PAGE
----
It's been a long time since I managed to write, and so much has happened. I'll share what's coming up first, and then fill in the gaps. This weekend, Sept 12/13 is Mattoon Street Arts Festival in Springfield. This is always my favorite fall festival, and this year it is probably the only one I'll do, (though you'll still be able to find my work in a variety of local shops, and on etsy). Stop by and visit!
Want to melt some glass with me? You can sign up for fall glass beadmaking classes through the Yellow House in Palmer on October 17 and 24th. Also, please get in touch if you'd like to set up a welding class. I have a few people interested already and we can work together to schedule it.
Another event that is definitely worth checking out is Art in the Orchard in Easthampton. I built a large outdoor sculpture- Empty(v)- for AiO, and am thrilled to join a team of 28 fabulous artists who contributed to creating this awesome sculpture trail. This will be open through October 31, so you have plenty of time to get over there.
I also completed 2 new projects- one dealing with blood and how we see it, which I showed to its first audience at Vermont College of Fine Arts Summer Graduate Residency, and the other about the historic practice of Water Cures, presented at Historic Northampton, and supported by Northampton Cultural Council.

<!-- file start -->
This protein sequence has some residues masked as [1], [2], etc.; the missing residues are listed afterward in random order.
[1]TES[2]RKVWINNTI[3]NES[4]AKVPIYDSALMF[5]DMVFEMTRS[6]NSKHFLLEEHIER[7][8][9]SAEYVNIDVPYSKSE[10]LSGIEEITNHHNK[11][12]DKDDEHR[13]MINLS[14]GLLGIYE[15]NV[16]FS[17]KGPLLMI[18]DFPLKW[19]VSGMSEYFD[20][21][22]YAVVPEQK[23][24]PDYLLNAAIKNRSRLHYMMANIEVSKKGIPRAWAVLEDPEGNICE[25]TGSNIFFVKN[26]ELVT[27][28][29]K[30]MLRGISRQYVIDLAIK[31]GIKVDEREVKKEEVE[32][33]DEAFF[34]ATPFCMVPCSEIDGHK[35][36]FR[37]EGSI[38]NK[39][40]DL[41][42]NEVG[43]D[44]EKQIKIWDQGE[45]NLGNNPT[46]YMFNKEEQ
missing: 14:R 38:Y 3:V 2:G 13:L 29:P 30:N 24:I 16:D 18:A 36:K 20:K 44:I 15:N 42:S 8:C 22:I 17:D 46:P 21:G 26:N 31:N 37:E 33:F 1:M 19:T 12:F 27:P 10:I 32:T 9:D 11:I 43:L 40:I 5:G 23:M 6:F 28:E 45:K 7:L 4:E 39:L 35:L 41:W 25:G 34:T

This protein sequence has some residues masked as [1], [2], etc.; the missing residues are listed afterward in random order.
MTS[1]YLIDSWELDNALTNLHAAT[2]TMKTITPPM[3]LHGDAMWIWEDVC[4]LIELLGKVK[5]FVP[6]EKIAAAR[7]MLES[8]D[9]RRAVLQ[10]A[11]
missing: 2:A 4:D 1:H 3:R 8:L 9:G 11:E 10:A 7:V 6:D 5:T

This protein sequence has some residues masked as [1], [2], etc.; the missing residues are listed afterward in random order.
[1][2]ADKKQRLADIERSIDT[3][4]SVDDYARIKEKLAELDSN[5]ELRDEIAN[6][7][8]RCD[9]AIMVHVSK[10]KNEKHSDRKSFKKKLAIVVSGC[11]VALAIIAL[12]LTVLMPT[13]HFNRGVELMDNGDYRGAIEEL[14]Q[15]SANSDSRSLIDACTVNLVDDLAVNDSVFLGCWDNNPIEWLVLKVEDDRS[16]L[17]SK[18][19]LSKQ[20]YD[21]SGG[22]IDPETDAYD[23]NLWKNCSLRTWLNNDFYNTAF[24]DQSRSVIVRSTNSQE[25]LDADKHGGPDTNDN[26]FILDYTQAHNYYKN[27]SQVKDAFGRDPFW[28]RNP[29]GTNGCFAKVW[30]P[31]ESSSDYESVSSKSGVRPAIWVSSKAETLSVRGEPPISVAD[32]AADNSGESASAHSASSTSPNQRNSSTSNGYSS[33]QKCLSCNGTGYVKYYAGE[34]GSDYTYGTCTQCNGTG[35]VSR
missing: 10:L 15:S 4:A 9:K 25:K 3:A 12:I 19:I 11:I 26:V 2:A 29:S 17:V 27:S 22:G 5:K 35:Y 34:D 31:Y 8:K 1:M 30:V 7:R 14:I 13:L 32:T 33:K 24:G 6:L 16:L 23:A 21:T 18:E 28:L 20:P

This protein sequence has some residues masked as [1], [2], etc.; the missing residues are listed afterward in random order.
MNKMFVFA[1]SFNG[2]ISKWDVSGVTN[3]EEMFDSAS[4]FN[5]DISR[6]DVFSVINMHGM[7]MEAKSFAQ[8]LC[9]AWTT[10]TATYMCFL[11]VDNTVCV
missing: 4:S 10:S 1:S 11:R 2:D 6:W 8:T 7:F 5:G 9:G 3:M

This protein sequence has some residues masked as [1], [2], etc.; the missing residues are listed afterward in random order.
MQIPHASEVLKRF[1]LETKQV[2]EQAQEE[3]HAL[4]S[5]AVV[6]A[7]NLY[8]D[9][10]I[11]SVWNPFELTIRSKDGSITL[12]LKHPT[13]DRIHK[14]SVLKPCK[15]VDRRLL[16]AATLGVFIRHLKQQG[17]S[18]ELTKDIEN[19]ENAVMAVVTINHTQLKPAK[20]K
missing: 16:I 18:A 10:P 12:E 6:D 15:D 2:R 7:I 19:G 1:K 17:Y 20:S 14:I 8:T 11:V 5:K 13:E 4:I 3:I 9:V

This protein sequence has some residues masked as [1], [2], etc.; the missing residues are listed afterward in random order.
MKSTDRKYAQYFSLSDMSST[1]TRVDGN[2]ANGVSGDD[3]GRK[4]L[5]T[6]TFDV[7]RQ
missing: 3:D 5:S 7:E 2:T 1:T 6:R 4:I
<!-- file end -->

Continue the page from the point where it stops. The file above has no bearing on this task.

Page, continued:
Blood Imag(in)ed is an interactive installation that uses blood as a site of inquiry into our feelings about disease and the body. The installation offers a playful, interactive space in which people can imagine then create their own blood sample using cast wax cells. As a point of refrence, viewers refer to a blood vessel collaged with blood cell images of varying diagnoses. When complete, viewers document and share their blood portrait, adding to a collective, creative conception of blood imaging. Drawing on the visual language of both art and science, the space incorporates a 'lab' environment with a cell replication station and a specimen collection.
Water as Cure and Transformation was a show of contemporary artwork at Historic Northampton inspired by water cure treatments popular in the mid- 1800s, especially Northampton's own Round Hill Water Cures. The exhibition included 1850s medical artifacts from the museum's collection, and an homage to the four humors and their associated temperaments. A hanging sculpture of steel and paper incited viewers to consider vulnerability and intervention into the body. Also on display were a series of small resin castings paralleling water cure diagrams, and a large abstract steel sculpture evoking the flow of water through an ailing body.
|Artifacts from the collection|
|Homage to the Four Humors|
|Shower Bath, Wet Sheet Pack, Cataract Bath|
cast resin, text from Water Cures Journal
There's lots more on the horizon, but that's all I can wrap my brain around today! Happy Labor Day!